So, how do we continue to empower women while ending the campaign against masculinity that has, in part, created this crisis in our culture?

We all make choices every day: to objectify or not, to harm or not, to respect or not. Whatever happened to self-control and dignity? While we’re at it, whatever happened to being faithful and being true to a promise? Whatever happened to being virtuous? The Latin root word of virtue is “vir,” meaning man. Definitionally, to be a “man,” means to partake in virtue. “Manly” does not mean showing off with Gaston-like bravado, boasting about one’s power over others, but instead possessing strength of will, honor, and compassion.

The “masculine gentleman,” focused on self-sacrifice, self-discipline, honor, and gentle strength was a character Hollywood used to embrace—with Jimmy Stewart, Gary Cooper, and John Wayne filling the roles. But somewhere along the line, in an effort to “equalize” the sexes, these values became deficiencies. Service for others, using strength to sacrifice for families and communities—once paramount to being a true and good man—became demerits that undercut the standing and role of women.

But these are the very values that required discipline, holding back passions and base desires, and building out of self-control some dignity and respect. Isn’t self-control what in many ways sets us apart from the beasts?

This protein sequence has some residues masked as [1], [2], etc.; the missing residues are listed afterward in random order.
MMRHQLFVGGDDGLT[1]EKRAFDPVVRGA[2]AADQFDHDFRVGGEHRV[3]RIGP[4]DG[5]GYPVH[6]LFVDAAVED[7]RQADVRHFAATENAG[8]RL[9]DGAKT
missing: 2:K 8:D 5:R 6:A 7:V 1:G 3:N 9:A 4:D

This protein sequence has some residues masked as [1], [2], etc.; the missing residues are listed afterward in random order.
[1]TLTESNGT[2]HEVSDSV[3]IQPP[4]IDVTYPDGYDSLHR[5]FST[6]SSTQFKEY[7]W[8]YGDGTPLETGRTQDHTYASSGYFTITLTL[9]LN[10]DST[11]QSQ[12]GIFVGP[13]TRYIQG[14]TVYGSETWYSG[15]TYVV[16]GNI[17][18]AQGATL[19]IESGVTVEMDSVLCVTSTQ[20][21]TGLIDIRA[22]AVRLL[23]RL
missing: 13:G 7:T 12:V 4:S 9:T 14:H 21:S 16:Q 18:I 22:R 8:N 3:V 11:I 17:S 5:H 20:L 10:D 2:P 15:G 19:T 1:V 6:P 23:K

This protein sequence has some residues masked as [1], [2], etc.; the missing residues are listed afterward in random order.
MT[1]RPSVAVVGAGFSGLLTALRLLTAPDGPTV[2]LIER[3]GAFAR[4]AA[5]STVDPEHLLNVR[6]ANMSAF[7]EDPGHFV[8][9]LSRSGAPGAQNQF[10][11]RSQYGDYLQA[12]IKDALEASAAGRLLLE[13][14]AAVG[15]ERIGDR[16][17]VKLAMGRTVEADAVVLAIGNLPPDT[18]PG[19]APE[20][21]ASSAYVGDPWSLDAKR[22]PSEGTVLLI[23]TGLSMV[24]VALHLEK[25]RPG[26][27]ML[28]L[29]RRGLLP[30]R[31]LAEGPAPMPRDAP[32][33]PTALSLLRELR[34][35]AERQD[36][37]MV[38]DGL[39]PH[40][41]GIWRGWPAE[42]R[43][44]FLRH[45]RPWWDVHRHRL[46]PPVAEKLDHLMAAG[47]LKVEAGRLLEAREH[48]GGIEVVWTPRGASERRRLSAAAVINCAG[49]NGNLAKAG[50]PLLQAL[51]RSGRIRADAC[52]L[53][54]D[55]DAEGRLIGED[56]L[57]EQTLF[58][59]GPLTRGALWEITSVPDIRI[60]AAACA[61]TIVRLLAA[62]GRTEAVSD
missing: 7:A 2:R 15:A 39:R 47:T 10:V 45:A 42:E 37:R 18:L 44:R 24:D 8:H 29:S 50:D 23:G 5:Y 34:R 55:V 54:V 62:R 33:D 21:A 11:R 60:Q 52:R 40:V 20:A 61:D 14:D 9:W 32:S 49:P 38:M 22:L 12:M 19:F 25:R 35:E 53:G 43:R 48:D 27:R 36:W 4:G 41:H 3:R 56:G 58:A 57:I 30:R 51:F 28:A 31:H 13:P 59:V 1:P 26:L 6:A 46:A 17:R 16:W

Toss them out and it’s not a surprise that we become more like beasts than men.  

Set a Noble Course
Without virtue, self-sacrifice, or self-discipline, the world in many ways devolves into nothing but a collection of objects. When objectification occurs—whether it is men or women doing the objectifying—a human being, an eternal soul of unfathomable value, is reduced to nothing but an object for selfish pleasure. But then again, if the teaching is that we are nothing but products of chance, with no particular value beyond, say, a tree or a light bulb, then perhaps all of this was inevitable. Is it possible that this really does come back to what we believe about who we are as human beings, the immortal soul, and what our purpose for existence really is?

I am trying to teach my sons to be noble, to be magnificent, to be epic, to be courageous. The word noble is an archaic one, but it’s one that should come back into fashion because it captures the essence of everything we seek in men; the ideas of self-sacrifice and discipline and courage and gentle strength. So we must seek to be noble in a world that wants us to be anything but—a world that wants us to conform to it. A quarter-century ago, the nonconformists were the likes of Weinstein and Clinton and their ilk.  

How ironic that today, I am raising my boys to be the nonconformists, pushing back, making the right choices every single day. We had a friend of the family growing up who was an air traffic controller. He said if a plane started off wrong by just an inch it’d be off by miles in the end. Little choices make the man, and by degrees, people shift with daily decisions to find themselves years later miles off course.

The world is a better place with masculine gentlemen. It’s just we need more of them.


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About Ned Ryun

Ned Ryun is a former presidential writer for George W. Bush and the founder and CEO of American Majority. You can find him on Twitter @nedryun.